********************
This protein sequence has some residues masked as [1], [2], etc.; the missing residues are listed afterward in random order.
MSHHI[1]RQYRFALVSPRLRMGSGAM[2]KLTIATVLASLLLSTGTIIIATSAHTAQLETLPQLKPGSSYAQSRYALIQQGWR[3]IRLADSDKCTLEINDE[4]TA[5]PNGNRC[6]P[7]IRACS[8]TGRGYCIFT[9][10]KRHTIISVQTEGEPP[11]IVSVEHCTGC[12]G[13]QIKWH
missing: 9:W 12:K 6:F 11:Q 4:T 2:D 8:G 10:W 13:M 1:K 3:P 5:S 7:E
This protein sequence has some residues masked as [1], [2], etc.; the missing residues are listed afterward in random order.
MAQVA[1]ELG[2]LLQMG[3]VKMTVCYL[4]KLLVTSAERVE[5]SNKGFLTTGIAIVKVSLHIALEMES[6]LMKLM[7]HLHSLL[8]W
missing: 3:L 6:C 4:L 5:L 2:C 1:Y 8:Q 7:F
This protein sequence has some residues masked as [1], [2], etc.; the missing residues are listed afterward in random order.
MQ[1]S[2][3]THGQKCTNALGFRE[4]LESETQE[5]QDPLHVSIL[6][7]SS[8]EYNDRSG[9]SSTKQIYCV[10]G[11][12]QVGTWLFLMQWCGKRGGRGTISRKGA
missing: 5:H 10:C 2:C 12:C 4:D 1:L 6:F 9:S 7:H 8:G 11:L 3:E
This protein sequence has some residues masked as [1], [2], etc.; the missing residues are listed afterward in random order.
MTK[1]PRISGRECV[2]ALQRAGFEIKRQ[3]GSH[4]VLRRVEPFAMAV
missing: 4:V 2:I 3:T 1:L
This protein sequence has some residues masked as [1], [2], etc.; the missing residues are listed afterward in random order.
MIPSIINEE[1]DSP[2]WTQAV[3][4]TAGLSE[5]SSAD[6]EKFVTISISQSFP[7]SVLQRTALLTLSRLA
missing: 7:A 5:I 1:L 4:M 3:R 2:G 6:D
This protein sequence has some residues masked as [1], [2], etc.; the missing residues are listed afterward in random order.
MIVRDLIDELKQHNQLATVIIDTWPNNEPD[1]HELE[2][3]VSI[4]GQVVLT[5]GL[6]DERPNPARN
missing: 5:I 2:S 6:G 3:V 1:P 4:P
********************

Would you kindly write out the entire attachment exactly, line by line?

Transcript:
This protein sequence has some residues masked as [1], [2], etc.; the missing residues are listed afterward in random order.
MSHHI[1]RQYRFALVSPRLRMGSGAM[2]KLTIATVLASLLLSTGTIIIATSAHTAQLETLPQLKPGSSYAQSRYALIQQGWR[3]IRLADSDKCTLEINDE[4]TA[5]PNGNRC[6]P[7]IRACS[8]TGRGYCIFT[9][10]KRHTIISVQTEGEPP[11]IVSVEHCTGC[12]G[13]QIKWH
missing: 9:W 12:K 6:F 11:Q 4:T 2:D 8:G 10:W 13:M 1:K 3:P 5:S 7:E
This protein sequence has some residues masked as [1], [2], etc.; the missing residues are listed afterward in random order.
MAQVA[1]ELG[2]LLQMG[3]VKMTVCYL[4]KLLVTSAERVE[5]SNKGFLTTGIAIVKVSLHIALEMES[6]LMKLM[7]HLHSLL[8]W
missing: 3:L 6:C 4:L 5:L 2:C 1:Y 8:Q 7:F
This protein sequence has some residues masked as [1], [2], etc.; the missing residues are listed afterward in random order.
MQ[1]S[2][3]THGQKCTNALGFRE[4]LESETQE[5]QDPLHVSIL[6][7]SS[8]EYNDRSG[9]SSTKQIYCV[10]G[11][12]QVGTWLFLMQWCGKRGGRGTISRKGA
missing: 5:H 10:C 2:C 12:C 4:D 1:L 6:F 9:S 7:H 8:G 11:L 3:E
This protein sequence has some residues masked as [1], [2], etc.; the missing residues are listed afterward in random order.
MTK[1]PRISGRECV[2]ALQRAGFEIKRQ[3]GSH[4]VLRRVEPFAMAV
missing: 4:V 2:I 3:T 1:L
This protein sequence has some residues masked as [1], [2], etc.; the missing residues are listed afterward in random order.
MIPSIINEE[1]DSP[2]WTQAV[3][4]TAGLSE[5]SSAD[6]EKFVTISISQSFP[7]SVLQRTALLTLSRLA
missing: 7:A 5:I 1:L 4:M 3:R 2:G 6:D
This protein sequence has some residues masked as [1], [2], etc.; the missing residues are listed afterward in random order.
MIVRDLIDELKQHNQLATVIIDTWPNNEPD[1]HELE[2][3]VSI[4]GQVVLT[5]GL[6]DERPNPARN
missing: 5:I 2:S 6:G 3:V 1:P 4:P